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Delvaux, the oldest luxury leather goods house in the world, founded in Belgium in 1829, has inaugurated a new store in the heart of Brussels: “Le 27”. Housed in a majestic villa on Boulevard de Waterloo, a high-end luxury shopping area, “Le 27” is much more than a boutique: it is a unique environment, combining the savoir-faire of the Delvaux collections with the beauty of the greatest items of Belgian design, paintings and ceramics, giving life to an art gallery in continuous evolution.

The project is signed by Italian studio Vudafieri-Saverino Partners, which since 2012 has been responsible for the design of Delvaux stores worldwide (more than 40 of them, including boutiques in Paris, London, Shanghai, Tokyo, Dubai …), creating boutiques that are always different from one other. A philosophy that now reaches its culmination with “Le 27”, whose design is based on a completely new, made-to-measureconcept: TizianoVudafieri and Claudio Saverino assign a key role to Belgian historical memory, while still supporting the desire to make way for contemporary trends. A place where Delvaux’s philosophy and heritage finds its ultimate expression.

An entrance arcade welcomes visitors into what was once an imposing private villa. Set out on two floors, the store has retained its original structure, with the walls enriched with nineteenth-century mouldings, mirrors, medallions and frescoes that once decorated the reception rooms. Four-metre-high ceilings give a broader scope and brightness to an environment where materials such as marble, wood and wrought iron stand out. The grand staircase at the entrance leads to the spacious upper floor which is immersed in surreal light projected through the windows of the Art Deco skylight.

Vudafieri-Saverino Partners has preserved these historic spaces, reinterpreting the interiors in an avant-garde language, rich in learned and refined references. The rooms present as a contemporary interpretation and celebration of the early period of modern design that was so important in the Belgian culture of the twentieth century. Through a refined interaction of modular elements that combine geometric rigour and trompe-l’oeil supports, the display fittings organise, rationalise and embellish the presentation of bags and accessories. The wall displays are conceived as abstract paintings whose design is a clear tribute to Mondrian’sDe Stijl artistic movement. Their geometric and classical form is balanced by vertical light-grey coloured bands, which interrupt the symmetry.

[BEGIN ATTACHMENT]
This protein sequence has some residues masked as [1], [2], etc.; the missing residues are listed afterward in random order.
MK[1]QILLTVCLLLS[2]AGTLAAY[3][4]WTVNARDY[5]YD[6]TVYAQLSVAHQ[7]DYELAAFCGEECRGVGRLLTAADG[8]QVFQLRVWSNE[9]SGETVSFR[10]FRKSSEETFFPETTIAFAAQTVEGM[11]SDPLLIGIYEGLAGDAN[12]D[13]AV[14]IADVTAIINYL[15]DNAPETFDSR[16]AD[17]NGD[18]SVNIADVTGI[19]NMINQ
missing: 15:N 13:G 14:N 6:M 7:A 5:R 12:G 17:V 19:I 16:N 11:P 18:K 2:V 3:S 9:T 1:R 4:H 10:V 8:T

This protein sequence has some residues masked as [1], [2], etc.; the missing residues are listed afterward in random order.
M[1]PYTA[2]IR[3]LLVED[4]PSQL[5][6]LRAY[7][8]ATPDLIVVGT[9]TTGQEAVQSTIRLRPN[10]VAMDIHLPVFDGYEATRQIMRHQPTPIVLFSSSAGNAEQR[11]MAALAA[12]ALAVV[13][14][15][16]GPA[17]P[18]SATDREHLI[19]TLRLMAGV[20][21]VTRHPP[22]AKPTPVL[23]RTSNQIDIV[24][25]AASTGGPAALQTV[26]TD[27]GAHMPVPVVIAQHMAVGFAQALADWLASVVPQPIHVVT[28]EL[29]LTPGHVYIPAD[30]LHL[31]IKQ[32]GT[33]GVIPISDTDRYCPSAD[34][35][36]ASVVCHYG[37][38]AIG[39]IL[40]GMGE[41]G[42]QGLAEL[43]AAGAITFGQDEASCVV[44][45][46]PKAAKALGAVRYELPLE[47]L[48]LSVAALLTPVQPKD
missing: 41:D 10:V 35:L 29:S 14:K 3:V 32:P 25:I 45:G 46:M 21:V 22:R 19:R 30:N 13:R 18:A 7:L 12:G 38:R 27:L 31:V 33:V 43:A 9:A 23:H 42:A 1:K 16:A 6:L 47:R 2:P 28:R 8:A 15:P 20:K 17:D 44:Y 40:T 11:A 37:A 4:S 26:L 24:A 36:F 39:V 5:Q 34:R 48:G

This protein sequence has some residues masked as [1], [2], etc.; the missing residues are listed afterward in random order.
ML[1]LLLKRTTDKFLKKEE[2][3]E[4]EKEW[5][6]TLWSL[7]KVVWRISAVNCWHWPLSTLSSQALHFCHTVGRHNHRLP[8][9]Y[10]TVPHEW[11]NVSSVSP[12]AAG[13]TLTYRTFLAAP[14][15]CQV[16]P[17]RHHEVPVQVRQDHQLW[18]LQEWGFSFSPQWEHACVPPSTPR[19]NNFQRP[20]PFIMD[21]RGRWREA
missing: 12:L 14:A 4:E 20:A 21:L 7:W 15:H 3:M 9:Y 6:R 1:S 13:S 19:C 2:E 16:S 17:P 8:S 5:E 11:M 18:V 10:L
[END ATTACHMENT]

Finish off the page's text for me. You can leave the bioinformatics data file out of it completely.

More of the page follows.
These in their turn combine with the pure, refined lines of shelves and consoles: designed as a combination of minimal asymmetrical shapes, they are enriched by the use of precious materials commonly used in furniture design during the art-deco period, such as marble or polished nickel. Both feature meticulously crafted details, a reminder of the masters of modern design, but also of Delvaux’s unique know-how and punctilious attention to detail.

The combination of the apparently “simple” material of the Mondrian-style wall displays, the richly baroque finish of the wardrobes and the off-centre strips, disrespectful of classic spaces, creates a balanced coexistence between classic and modern, order and disorder, rule and exception. A contrast that reflects the Delvaux attitude that presents rigorously classic forms, dialectically combined with extremely modern, chic, slightly playful additions.

The furnishings are enriched by emblematic Belgian design pieces created by the greatest designers of the twentieth century: Jules Wabbes, Pieter de Bruyne, RenaatBraem, EmielVerannema. They are always works signed in limited editions, unique and rare, worthy of a museum collection. There is also room for pieces by contemporary Belgian designers (Nathalie Dewez, Alain Berteau and Ben Storms) and international designers, such as the Italian Gino Sarfatti: master of lighting design. The globular shapes recall those of the Atomium, Belgium’s iconic pavilion at the 1958 World Fair in Brussels.

Not just design. Between the ground and the first floor what appears to be a collection of ancient paintings turns out to be a series of photographs, archival pigment prints by the Argentine artist Romina Ressia in which her post-neo-Flemish portraits are combined with daily artifacts and kitsch. Yet another brilliant twist and playful illusion. A collection of twentieth-century Belgian pottery appears here and there on a wall, stacked high, embodying the fantastic, endless creative momentum of Belgian artists. Le 27 ingeniously brings together a number of pieces, of exemplary striking form and deep pigments. In ceramics as in leather goods, colour is the crowning glory.

In “Le 27” the Maison’s bags and accessories engage with works of art and design that turn the boutique into a museumin constant evolution,ameeting placefor dialogue and discovery. Open to visitors, ideal for wandering around with its historical, contemporary and eclectic furnishings destined to change as new pieces are acquired, Le 27 is a deliberately original and decidedly unique environment. So unique that it will never be reproduced anywhere in the world.

Designed by Vudafieri-Saverino Partners
Photography by Santi Caleca

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